ScienceSeeker picks 2017 highlights: Investigating the interplay between Mind and Machine

Image credit Pabak Sarkar, used under Creative Commons licence.
by Ananya Sen

The works of Isaac Asimov, to me, always seemed to be the stuff of pure magic. It was incomprehensible that in the near future we would live in a society where machines would be smoothly integrated into our daily lives. The first step towards that seeming impossibility was the advent of smartphones. Now, we can connect with friends on the opposite side of the world, send in work emails, casually scroll through pictures of travel destinations and the hottest restaurants, all while sipping the morning cup of coffee. Smartphones have become so enmeshed into our daily routines that it is impossible to ignore the sea of people with heads bent over their screens. And so, when ScienceSeeker asked me to choose some highlights of the post its editors have picked as their favourites in 2017, smartphones were always likely to be among them.

For example, it turns out there is a biological component to our smartphone fixation. Smartphones cause changes in the ratio of the neurotransmitters gamma aminobutyric acid (GABA), glutamate and glutamine (GLX). A study conducted on teenagers showed that the ratio of GABA to Glx was higher in the cortex of internet- and smartphone- addicted youth compared to the healthy controls. An imbalance in this ratio leads to drowsiness and anxiety. Further studies will elucidate the clinical implications of this finding and determine whether the emotional problems are the cause or consequence of this media addiction.

However, our modern machines can clearly be beneficial, and this year video games have been studied as an option for treating kids with ADHD. Akili Interactive Labs has designed a game that target specific neural pathways leading to cognitive improvement. The targeted algorithms are aimed at producing the same beneficial effect as ADHD drugs, without the side effects. The company is now focusing on similar video games for treating adults with depression, patients with pediatric autism, and those with multiple sclerosis.

Virtual reality technology is now exciting avid video game players – and scientists. Researchers are combining virtual reality with visualization software to explore the 3D structure of the brain. This will allow scientists to perform visual dissections of the brain instead of depending on traditional microscopic slides of 2D slices. Furthermore, scientists can now trace individual neurons by slipping on the virtual reality headsets. This is a vast improvement over the current software programs that require constantly rotating 2D images to visualize the path of a neuron; a cumbersome process considering that a cubic millimeter of the brain has approximately 300 million neural connections. The new technology borrows graphic techniques from the “Harry Potter” franchise, and so it is hardly surprising that the results seem to be magical!

Artificial Intelligence (AI) has also surged ahead this year. AI programs have vastly improved and can now challenge the human mind more efficiently than before. One such example is the DeepMind AI, which has self-trained itself to become an overlord in chess, Go, an abstract strategy board game that is more complex than chess, and shogi, a Japanese version of chess, in less than a day. Pretty impressive considering that the program started from scratch to learn each of the games. For comparison, the previous program AlphaGo, required three days of training by the DeepMind team, observing human players and integrating that information with machine learning.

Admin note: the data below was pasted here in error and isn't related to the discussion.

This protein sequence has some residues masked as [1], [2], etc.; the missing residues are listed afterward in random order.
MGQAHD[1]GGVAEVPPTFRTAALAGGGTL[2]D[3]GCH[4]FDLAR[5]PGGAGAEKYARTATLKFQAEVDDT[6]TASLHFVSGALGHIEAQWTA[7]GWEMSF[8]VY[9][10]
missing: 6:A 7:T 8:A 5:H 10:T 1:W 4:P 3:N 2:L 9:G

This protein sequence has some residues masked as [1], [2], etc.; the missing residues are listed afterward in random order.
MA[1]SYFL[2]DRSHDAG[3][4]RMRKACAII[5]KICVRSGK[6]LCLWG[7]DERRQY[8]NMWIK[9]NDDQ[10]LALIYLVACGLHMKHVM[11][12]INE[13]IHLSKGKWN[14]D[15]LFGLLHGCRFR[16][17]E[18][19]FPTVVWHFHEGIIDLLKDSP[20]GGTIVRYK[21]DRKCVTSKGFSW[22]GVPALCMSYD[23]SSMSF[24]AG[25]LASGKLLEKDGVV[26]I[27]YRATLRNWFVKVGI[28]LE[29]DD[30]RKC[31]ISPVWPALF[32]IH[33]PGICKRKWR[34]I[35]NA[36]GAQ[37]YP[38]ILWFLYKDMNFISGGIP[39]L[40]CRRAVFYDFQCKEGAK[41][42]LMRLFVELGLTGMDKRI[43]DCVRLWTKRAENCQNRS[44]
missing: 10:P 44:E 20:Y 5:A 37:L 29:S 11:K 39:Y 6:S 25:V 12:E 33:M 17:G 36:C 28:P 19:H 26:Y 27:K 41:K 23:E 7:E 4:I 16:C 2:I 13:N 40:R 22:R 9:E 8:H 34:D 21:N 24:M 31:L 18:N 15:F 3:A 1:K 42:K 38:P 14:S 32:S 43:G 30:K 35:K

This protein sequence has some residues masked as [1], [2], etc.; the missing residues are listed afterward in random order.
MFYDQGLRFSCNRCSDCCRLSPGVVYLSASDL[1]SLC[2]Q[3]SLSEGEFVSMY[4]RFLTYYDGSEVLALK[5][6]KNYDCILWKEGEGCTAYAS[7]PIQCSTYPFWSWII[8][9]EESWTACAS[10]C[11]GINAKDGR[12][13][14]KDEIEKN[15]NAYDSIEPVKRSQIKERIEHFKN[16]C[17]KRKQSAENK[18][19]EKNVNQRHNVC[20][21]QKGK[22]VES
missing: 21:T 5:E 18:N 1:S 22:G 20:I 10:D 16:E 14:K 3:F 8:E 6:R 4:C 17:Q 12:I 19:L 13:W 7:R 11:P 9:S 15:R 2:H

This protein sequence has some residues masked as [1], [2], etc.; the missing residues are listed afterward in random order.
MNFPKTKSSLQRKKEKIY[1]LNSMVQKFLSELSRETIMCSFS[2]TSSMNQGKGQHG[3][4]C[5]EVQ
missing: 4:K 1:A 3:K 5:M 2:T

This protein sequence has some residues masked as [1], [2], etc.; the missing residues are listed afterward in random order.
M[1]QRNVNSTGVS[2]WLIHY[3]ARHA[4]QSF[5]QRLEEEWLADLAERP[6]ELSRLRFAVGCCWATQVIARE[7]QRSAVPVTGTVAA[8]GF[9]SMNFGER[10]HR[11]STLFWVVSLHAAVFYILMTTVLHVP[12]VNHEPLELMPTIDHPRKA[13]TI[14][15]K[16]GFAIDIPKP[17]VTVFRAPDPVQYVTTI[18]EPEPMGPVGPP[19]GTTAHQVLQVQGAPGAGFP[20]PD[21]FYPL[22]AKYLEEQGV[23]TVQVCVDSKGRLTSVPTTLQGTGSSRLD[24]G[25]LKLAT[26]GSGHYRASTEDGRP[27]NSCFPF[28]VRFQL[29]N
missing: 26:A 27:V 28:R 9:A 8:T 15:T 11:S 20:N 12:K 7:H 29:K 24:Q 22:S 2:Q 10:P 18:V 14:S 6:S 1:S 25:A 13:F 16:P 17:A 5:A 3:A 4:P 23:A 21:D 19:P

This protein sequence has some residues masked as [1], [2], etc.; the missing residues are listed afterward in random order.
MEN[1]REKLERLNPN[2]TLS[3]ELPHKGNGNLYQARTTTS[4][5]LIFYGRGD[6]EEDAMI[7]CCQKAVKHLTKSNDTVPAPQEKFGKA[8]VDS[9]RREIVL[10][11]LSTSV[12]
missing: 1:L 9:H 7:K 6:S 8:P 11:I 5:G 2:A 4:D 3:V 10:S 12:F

Machine learning has also enabled the development of Google’s new earbuds that can auto-translate 40 languages. This new advancement conjures up the image of a universal translator, a concept that is prevalent in science fiction. The technology of the new earbuds, like a universal translator, allows for translation in real time. The earbuds use the Google Neural Machine Translation framework, which is an artificial neural network that is used to increase the accuracy of Google Translate. The next step in improving these earbuds would be to incorporate Zero-shot translation, a technique that is already being used by the current Google Translate software. This allows for translation between languages, say Chinese and Japanese, without first translating it to a reference language, such as English. This would increase the efficiency of the earbuds as well as allow the translation of more languages.

Meanwhile, Google has used machine learning to convert Google Street View images into professional-grade photographs, without using humans. These images were shown to professional photographers, along with photos taken by humans, to see how the AI images fared. Approximately two out of five shots received a score similar to a professional shot. This challenges the traditional way of creating such photographs, which usually requires hours of image manipulation, changing the filters, and adjusting the light composition to create a stunning image.

The relationship between machines and humans is becoming increasingly interconnected. Technology has entrenched itself in our lives in a way that was unthinkable only a few decades ago. Although there are some drawbacks to this, the potential benefits have been stunning. Furthermore, it is truly exciting to see how far AI can go in investigating and challenging the very same neural networks of the human brain that has inspired their creation.

Ananya Sen is a grad student in microbiology at University of Illinois, Urbana-Champaign, working on oxidative stress in the Imlay lab, as well as a foodie, dog lover, and science blogger at Tales of Scientific Journeys.

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